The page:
When Revolution first heard late last year that Cartier was to become the subject of an exhibition at London’s Design Museum, our expectations were high. The museum director Deyan Sudjic ensures that any show in the magnificent galleries of the new space on Kensington High Street (previously found in the more unexpected location of Shad Thames) is more than a simple presentation of beautiful objets. To both fit in and, conversely, to stand out here, an exhibition must have a message or a purpose, there must be something that makes visitors think, and with Cartier in Motion (running until 28 July) the curators have delivered in spades.

The importance of Cartier in the 20th century is something not lost on the Design Museum. The link between the watch brand and the museum goes back several years to when Sudjic and his team were planning the permanent exhibition Designer Maker User – a key attraction in the new museum. Time and the ability to keep it accurately was obviously seen as a major development and, as the Santos is (arguably) generally viewed as the first proper wristwatch, an essential part of the display. Cartier was, therefore, chosen as the reference for the museum’s latest show.

Co-curated by one of the most talented and prolific architects of our time, Norman Foster, the purpose was to get beneath the surface of Cartier, to go beyond the extraordinary history of the company and to explore its impact on the contemporary world. For Sudjic, the main issue was installing the right curator – someone with the authority to explore the subject in depth. “I went to La Chaux-de-Fonds, where Cartier makes its watches,” Sudjic says, “and realised that it was the birthplace of one of the greatest architects of the 20th century, Le Corbusier. And at the same time, I remembered that Norman Foster is an architect who has been fascinated by flight. So, a combination of La Chaux-de-Fonds, and Alberto Santos-Dumont made Foster the ideal choice for the project.”

But with parallel projects already in progress, ranging from Mexico City’s new international airport, to Apple’s Campus 2, Bloomberg’s London HQ and Comcast Innovation and Technology Centre in Philadelphia, how did Sudjic manage to persuade Foster to take on the Cartier exhibition? “It’s very difficult to decide what will engage me as opposed to what I am doing with the practice,” says Foster. “It’s hard to rationalise but maybe in this case it was the opportunity to curate something and be able to work on it down to the smallest detail. It’s also been an opportunity to learn a lot about that period in time. And, at the end of the day, the Design Museum is the Design Museum and it was about celebrating its opening year.”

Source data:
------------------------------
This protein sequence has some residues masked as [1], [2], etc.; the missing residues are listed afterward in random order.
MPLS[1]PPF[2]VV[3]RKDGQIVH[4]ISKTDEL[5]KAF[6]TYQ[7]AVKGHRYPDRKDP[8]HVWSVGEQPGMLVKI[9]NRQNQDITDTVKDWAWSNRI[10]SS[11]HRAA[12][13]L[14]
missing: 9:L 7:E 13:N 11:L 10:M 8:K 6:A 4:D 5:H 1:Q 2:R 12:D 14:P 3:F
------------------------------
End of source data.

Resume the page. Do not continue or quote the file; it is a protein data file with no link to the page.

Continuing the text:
Right Angles

“It was triggered by a conversation with Deyan. When he asked me to curate the exhibition, I said: ‘Why me?’ He said: ‘Well because of the associations with the worlds of aviation and engineering.’ I didn’t know a lot about these associations so I said I would look into it and the more I did, the more I became fascinated. I’ve often said that for me as an architect, I can’t separate the world of buildings from urbanisation and cities, and I can’t separate those from the people that live there and the infrastructure involved – aircraft, locomotives, cars. And I’m fascinated by the way that artists have anticipated some of the things that happen, like Brâncuși and Boccioni, who anticipated the streamlined era before streamlining exited.

“All of these different worlds – fashion, art, to a lesser extent jewellery – the more I got into it, the more I started to see the opportunity to put this seemingly simple act of strapping a watch onto your wrist into so many different contexts and I could imagine that one could come out of such an exhibition with a radically different point of view. So instead of starting with the objects, I started with the context, with the people. When I bounced that at Cartier I had no idea how receptive they would be because this was not taking their product as the starting but rather as the end. To my very pleasant surprise, they were totally supportive.”